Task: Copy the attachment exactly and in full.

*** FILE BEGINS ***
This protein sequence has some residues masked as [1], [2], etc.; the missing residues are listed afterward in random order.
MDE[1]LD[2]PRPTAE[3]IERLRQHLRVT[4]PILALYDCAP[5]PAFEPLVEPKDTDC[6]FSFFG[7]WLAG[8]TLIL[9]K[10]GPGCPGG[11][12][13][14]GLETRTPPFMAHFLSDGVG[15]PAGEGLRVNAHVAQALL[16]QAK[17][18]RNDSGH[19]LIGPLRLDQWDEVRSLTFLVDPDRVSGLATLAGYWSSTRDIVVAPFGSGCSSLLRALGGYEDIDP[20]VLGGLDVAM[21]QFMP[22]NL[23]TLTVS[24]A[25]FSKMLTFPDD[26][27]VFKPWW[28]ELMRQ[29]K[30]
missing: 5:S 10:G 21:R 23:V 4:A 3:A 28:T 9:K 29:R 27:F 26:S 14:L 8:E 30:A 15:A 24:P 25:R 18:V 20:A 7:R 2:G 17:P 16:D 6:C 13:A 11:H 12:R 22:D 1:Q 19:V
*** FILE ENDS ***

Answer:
This protein sequence has some residues masked as [1], [2], etc.; the missing residues are listed afterward in random order.
MDE[1]LD[2]PRPTAE[3]IERLRQHLRVT[4]PILALYDCAP[5]PAFEPLVEPKDTDC[6]FSFFG[7]WLAG[8]TLIL[9]K[10]GPGCPGG[11][12][13][14]GLETRTPPFMAHFLSDGVG[15]PAGEGLRVNAHVAQALL[16]QAK[17][18]RNDSGH[19]LIGPLRLDQWDEVRSLTFLVDPDRVSGLATLAGYWSSTRDIVVAPFGSGCSSLLRALGGYEDIDP[20]VLGGLDVAM[21]QFMP[22]NL[23]TLTVS[24]A[25]FSKMLTFPDD[26][27]VFKPWW[28]ELMRQ[29]K[30]
missing: 5:S 10:G 21:R 23:V 4:A 3:A 28:T 9:K 29:R 27:F 26:S 14:L 8:E 30:A 15:A 24:P 25:R 18:V 20:A 7:R 2:G 17:P 16:D 6:C 13:A 11:H 12:R 22:D 1:Q 19:V